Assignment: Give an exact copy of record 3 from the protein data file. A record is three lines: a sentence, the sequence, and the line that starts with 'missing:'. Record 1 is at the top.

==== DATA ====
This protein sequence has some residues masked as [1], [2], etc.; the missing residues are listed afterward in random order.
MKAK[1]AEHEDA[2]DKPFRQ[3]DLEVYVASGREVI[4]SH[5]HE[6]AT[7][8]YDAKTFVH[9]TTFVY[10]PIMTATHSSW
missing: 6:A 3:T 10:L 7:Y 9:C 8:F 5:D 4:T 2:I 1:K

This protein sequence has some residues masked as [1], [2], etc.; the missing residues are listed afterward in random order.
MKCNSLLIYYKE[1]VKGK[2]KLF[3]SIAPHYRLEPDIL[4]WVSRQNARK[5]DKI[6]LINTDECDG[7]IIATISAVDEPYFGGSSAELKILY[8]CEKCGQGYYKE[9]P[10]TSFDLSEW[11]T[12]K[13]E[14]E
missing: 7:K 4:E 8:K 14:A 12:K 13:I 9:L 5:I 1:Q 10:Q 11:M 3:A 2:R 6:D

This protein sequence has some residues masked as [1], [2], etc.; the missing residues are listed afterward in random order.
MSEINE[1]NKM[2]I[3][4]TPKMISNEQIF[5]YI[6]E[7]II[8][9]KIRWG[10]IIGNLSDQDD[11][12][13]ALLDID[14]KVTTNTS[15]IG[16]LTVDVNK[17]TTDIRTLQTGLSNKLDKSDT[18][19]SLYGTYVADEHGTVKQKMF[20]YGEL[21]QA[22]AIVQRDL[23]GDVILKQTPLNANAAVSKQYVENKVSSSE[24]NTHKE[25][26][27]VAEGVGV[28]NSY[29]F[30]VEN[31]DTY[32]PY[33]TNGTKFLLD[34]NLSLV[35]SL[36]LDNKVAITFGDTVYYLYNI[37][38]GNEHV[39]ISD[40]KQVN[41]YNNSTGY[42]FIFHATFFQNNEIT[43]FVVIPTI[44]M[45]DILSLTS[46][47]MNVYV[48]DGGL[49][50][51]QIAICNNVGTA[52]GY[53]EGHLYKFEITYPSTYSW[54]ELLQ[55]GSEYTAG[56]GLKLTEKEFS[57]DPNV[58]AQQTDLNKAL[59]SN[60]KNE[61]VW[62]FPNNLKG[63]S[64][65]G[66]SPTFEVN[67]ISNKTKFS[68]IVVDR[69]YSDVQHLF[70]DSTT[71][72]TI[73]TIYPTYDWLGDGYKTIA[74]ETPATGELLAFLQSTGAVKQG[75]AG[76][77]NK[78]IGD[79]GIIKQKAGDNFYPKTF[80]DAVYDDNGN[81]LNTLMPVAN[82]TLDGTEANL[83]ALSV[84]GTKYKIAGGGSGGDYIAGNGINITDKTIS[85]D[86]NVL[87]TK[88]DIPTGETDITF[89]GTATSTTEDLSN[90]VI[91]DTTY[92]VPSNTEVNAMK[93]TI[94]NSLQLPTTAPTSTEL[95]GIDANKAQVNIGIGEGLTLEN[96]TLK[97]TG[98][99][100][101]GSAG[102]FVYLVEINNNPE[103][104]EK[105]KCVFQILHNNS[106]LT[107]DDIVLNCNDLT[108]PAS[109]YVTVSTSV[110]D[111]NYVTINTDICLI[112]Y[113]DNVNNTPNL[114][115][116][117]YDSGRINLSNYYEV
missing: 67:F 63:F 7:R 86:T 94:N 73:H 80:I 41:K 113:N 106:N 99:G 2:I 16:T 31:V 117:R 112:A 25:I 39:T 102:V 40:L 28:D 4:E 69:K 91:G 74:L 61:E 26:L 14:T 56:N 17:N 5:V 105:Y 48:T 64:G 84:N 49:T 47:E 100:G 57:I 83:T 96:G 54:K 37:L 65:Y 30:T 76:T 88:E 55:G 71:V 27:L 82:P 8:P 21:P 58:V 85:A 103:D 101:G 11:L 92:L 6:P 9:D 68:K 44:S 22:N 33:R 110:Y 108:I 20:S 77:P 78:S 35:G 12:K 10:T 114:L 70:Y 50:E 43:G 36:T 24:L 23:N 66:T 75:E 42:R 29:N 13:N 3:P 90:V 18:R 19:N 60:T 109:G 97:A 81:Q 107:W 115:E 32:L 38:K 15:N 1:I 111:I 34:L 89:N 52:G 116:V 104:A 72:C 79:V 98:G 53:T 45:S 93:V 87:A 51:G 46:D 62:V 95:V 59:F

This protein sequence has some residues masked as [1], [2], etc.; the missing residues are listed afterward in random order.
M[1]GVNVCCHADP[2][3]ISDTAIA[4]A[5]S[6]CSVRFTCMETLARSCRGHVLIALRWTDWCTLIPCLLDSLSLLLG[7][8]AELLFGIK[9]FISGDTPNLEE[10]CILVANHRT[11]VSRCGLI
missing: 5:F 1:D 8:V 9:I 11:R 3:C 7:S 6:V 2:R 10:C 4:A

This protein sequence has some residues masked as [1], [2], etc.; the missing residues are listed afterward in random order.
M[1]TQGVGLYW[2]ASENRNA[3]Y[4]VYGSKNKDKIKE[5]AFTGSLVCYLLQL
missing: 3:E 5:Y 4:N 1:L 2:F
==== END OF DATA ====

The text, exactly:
This protein sequence has some residues masked as [1], [2], etc.; the missing residues are listed afterward in random order.
MSEINE[1]NKM[2]I[3][4]TPKMISNEQIF[5]YI[6]E[7]II[8][9]KIRWG[10]IIGNLSDQDD[11][12][13]ALLDID[14]KVTTNTS[15]IG[16]LTVDVNK[17]TTDIRTLQTGLSNKLDKSDT[18][19]SLYGTYVADEHGTVKQKMF[20]YGEL[21]QA[22]AIVQRDL[23]GDVILKQTPLNANAAVSKQYVENKVSSSE[24]NTHKE[25][26][27]VAEGVGV[28]NSY[29]F[30]VEN[31]DTY[32]PY[33]TNGTKFLLD[34]NLSLV[35]SL[36]LDNKVAITFGDTVYYLYNI[37][38]GNEHV[39]ISD[40]KQVN[41]YNNSTGY[42]FIFHATFFQNNEIT[43]FVVIPTI[44]M[45]DILSLTS[46][47]MNVYV[48]DGGL[49][50][51]QIAICNNVGTA[52]GY[53]EGHLYKFEITYPSTYSW[54]ELLQ[55]GSEYTAG[56]GLKLTEKEFS[57]DPNV[58]AQQTDLNKAL[59]SN[60]KNE[61]VW[62]FPNNLKG[63]S[64][65]G[66]SPTFEVN[67]ISNKTKFS[68]IVVDR[69]YSDVQHLF[70]DSTT[71][72]TI[73]TIYPTYDWLGDGYKTIA[74]ETPATGELLAFLQSTGAVKQG[75]AG[76][77]NK[78]IGD[79]GIIKQKAGDNFYPKTF[80]DAVYDDNGN[81]LNTLMPVAN[82]TLDGTEANL[83]ALSV[84]GTKYKIAGGGSGGDYIAGNGINITDKTIS[85]D[86]NVL[87]TK[88]DIPTGETDITF[89]GTATSTTEDLSN[90]VI[91]DTTY[92]VPSNTEVNAMK[93]TI[94]NSLQLPTTAPTSTEL[95]GIDANKAQVNIGIGEGLTLEN[96]TLK[97]TG[98][99][100][101]GSAG[102]FVYLVEINNNPE[103][104]EK[105]KCVFQILHNNS[106]LT[107]DDIVLNCNDLT[108]PAS[109]YVTVSTSV[110]D[111]NYVTINTDICLI[112]Y[113]DNVNNTPNL[114][115][116][117]YDSGRINLSNYYEV
missing: 67:F 63:F 7:R 86:T 94:N 73:H 80:I 41:K 113:N 106:N 99:G 2:I 16:T 31:V 117:R 112:A 25:I 39:T 102:V 40:L 28:D 4:E 69:K 91:G 74:L 61:E 26:L 14:T 56:N 17:N 5:V 105:Y 48:T 64:G 84:N 49:T 47:E 100:G 57:I 83:T 96:G 54:K 37:L 65:Y 30:T 76:T 88:E 55:G 71:V 27:L 82:P 8:P 21:P 58:V 85:A 103:D 101:G 11:L 92:L 6:P 9:D 68:K 44:S 22:N 33:R 110:Y 108:I 20:S 77:P 78:S 35:G 12:K 10:T 114:L 70:Y 50:E 43:G 36:T 24:L 23:N 66:T 75:E 42:R 29:N 13:N 3:P 90:V 18:R 19:N 60:T 109:G 97:A 81:Q 107:W 115:E 32:L 38:K 15:N 1:I 111:I 34:L 89:N 52:G 116:V 104:A 72:C 79:V 98:G 53:T 45:S 93:V 87:A 51:G 46:D 62:V 95:V 59:F